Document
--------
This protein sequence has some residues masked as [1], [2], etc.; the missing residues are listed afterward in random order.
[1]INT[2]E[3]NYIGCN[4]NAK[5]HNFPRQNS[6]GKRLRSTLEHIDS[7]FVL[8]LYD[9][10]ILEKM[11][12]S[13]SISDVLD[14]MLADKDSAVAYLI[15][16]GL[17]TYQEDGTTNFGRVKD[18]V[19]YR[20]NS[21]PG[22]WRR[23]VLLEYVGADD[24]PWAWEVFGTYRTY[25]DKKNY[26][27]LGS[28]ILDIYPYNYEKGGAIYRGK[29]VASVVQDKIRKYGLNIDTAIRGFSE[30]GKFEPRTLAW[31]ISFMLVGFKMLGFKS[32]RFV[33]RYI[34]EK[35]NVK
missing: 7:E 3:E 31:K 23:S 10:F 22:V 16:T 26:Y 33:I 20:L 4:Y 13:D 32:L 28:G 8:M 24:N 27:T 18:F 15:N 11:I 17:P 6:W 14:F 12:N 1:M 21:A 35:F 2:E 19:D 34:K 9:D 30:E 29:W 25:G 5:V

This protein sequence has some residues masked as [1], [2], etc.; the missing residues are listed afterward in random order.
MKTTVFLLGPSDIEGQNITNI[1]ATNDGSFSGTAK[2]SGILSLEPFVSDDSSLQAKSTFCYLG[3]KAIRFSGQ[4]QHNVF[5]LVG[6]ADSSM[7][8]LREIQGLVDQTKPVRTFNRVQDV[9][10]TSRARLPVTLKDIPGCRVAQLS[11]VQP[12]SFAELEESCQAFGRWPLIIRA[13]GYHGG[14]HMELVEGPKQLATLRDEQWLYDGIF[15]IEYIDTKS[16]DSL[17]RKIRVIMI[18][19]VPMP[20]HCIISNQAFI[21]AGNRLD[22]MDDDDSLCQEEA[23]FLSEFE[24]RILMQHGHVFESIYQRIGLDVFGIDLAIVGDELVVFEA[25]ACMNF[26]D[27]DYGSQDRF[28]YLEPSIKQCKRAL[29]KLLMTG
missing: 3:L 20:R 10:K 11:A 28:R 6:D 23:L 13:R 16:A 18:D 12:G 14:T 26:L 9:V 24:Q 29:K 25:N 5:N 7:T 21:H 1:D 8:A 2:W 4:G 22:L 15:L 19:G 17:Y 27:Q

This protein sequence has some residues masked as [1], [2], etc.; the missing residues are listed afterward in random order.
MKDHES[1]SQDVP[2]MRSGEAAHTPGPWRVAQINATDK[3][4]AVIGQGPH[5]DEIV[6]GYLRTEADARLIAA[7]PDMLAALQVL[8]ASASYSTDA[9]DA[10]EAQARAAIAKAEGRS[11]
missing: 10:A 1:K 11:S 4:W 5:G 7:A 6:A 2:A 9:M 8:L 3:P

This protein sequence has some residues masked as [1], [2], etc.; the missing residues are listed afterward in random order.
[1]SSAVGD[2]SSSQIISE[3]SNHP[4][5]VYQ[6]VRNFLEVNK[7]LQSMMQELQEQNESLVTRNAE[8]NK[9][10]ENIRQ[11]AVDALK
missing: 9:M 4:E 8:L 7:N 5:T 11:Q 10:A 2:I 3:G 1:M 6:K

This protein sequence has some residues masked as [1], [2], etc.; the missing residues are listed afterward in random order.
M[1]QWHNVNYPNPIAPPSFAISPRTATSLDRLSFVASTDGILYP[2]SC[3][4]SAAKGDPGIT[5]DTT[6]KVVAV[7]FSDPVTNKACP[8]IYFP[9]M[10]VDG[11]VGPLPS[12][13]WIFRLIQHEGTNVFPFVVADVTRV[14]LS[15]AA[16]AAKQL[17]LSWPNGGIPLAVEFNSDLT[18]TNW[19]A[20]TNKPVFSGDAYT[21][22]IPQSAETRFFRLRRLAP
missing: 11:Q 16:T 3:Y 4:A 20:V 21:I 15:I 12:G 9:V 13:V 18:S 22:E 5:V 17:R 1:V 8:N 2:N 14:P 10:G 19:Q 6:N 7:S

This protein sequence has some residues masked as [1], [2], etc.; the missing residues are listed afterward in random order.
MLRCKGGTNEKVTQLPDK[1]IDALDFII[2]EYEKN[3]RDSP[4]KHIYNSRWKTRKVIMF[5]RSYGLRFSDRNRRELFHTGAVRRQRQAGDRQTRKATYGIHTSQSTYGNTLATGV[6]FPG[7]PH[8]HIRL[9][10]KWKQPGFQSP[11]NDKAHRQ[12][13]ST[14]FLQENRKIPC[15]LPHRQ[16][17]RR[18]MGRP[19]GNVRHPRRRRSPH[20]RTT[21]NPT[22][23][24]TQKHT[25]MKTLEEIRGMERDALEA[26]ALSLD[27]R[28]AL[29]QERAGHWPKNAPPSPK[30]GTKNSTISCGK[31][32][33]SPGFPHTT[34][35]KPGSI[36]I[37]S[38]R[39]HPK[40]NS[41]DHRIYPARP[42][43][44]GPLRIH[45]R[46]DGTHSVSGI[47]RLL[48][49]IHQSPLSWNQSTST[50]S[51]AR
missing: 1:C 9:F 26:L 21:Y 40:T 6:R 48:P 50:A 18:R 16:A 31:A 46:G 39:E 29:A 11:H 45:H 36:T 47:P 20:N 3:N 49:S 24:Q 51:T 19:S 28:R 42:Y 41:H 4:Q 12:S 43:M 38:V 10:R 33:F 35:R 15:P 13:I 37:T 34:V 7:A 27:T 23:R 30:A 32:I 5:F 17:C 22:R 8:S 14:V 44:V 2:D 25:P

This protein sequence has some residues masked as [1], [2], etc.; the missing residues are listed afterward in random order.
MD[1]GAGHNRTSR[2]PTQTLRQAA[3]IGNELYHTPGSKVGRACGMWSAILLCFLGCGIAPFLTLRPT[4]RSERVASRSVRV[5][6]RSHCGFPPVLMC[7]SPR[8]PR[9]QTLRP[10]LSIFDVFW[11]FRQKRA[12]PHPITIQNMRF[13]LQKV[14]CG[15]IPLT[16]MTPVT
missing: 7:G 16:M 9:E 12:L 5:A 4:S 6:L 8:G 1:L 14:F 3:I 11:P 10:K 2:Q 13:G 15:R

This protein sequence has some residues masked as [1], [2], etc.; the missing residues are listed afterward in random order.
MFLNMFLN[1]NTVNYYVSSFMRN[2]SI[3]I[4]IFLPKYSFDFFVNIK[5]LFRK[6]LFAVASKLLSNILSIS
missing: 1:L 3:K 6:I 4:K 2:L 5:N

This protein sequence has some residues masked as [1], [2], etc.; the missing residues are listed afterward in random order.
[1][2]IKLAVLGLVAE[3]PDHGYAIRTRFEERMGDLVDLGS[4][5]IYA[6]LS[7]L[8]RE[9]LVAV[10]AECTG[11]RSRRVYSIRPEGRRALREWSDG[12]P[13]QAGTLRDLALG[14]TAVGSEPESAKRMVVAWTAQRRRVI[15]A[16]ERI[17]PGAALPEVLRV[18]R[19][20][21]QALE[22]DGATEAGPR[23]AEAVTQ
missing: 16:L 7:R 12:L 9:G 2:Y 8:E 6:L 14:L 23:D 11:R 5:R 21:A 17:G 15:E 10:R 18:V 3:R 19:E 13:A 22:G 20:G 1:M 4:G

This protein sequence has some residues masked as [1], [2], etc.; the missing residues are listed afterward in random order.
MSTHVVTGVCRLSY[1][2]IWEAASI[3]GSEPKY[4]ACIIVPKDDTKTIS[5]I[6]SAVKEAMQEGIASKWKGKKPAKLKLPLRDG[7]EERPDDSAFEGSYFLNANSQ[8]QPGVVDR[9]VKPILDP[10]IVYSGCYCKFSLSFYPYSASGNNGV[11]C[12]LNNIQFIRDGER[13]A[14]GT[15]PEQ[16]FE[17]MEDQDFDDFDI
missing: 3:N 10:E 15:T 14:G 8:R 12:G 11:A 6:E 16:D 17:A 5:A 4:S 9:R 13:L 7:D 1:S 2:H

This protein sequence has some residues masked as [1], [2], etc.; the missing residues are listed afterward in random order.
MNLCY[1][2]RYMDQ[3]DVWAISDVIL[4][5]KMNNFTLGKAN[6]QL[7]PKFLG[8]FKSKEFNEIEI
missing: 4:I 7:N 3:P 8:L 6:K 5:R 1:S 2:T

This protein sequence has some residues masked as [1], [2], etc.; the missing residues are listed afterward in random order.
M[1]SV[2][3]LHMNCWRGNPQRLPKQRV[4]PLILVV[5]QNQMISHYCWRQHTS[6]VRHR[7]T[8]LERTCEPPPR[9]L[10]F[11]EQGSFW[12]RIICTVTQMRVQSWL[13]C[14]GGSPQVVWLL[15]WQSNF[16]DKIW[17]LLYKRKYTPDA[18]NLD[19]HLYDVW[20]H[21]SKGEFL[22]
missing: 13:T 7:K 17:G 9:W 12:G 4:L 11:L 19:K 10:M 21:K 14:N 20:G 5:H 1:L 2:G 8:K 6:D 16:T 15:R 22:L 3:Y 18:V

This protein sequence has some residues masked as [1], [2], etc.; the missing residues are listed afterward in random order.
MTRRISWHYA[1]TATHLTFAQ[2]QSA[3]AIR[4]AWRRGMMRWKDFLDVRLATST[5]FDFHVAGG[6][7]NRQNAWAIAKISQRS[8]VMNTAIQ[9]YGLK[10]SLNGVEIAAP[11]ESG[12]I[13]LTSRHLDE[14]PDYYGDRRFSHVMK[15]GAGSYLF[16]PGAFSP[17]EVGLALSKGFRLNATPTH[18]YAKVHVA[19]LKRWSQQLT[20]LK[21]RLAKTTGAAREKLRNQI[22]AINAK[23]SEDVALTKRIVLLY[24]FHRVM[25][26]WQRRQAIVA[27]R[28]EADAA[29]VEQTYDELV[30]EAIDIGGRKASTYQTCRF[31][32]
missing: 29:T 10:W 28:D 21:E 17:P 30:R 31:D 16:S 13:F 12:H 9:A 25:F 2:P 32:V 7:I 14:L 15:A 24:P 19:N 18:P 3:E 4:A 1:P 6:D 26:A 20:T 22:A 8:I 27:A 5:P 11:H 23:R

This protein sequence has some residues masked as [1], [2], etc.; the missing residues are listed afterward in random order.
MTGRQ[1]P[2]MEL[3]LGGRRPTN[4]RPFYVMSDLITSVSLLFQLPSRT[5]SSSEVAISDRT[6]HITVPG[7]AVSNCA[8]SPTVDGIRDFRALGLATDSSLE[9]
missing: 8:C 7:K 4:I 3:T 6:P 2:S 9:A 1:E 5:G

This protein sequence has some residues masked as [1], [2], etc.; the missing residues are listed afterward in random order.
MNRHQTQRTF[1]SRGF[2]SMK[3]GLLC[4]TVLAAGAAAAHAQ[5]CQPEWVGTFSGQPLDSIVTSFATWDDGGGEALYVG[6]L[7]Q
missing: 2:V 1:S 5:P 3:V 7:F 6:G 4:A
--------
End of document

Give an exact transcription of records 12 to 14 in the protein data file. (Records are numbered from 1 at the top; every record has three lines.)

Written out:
This protein sequence has some residues masked as [1], [2], etc.; the missing residues are listed afterward in random order.
M[1]SV[2][3]LHMNCWRGNPQRLPKQRV[4]PLILVV[5]QNQMISHYCWRQHTS[6]VRHR[7]T[8]LERTCEPPPR[9]L[10]F[11]EQGSFW[12]RIICTVTQMRVQSWL[13]C[14]GGSPQVVWLL[15]WQSNF[16]DKIW[17]LLYKRKYTPDA[18]NLD[19]HLYDVW[20]H[21]SKGEFL[22]
missing: 13:T 7:K 17:G 9:W 12:G 4:L 11:L 19:K 10:M 21:K 14:N 20:G 5:H 1:L 2:G 8:K 6:D 16:T 15:R 22:L 3:Y 18:V

This protein sequence has some residues masked as [1], [2], etc.; the missing residues are listed afterward in random order.
MTRRISWHYA[1]TATHLTFAQ[2]QSA[3]AIR[4]AWRRGMMRWKDFLDVRLATST[5]FDFHVAGG[6][7]NRQNAWAIAKISQRS[8]VMNTAIQ[9]YGLK[10]SLNGVEIAAP[11]ESG[12]I[13]LTSRHLDE[14]PDYYGDRRFSHVMK[15]GAGSYLF[16]PGAFSP[17]EVGLALSKGFRLNATPTH[18]YAKVHVA[19]LKRWSQQLT[20]LK[21]RLAKTTGAAREKLRNQI[22]AINAK[23]SEDVALTKRIVLLY[24]FHRVM[25][26]WQRRQAIVA[27]R[28]EADAA[29]VEQTYDELV[30]EAIDIGGRKASTYQTCRF[31][32]
missing: 29:T 10:W 28:D 21:E 17:P 30:R 31:D 16:S 13:F 12:H 9:A 25:F 2:P 32:V 7:I 14:L 15:A 24:P 19:N 18:P 3:E 4:A 1:P 6:D 26:A 20:T 22:A 8:I 27:A 5:P 11:H 23:R

This protein sequence has some residues masked as [1], [2], etc.; the missing residues are listed afterward in random order.
MTGRQ[1]P[2]MEL[3]LGGRRPTN[4]RPFYVMSDLITSVSLLFQLPSRT[5]SSSEVAISDRT[6]HITVPG[7]AVSNCA[8]SPTVDGIRDFRALGLATDSSLE[9]
missing: 8:C 7:K 4:I 3:T 6:P 2:S 9:A 1:E 5:G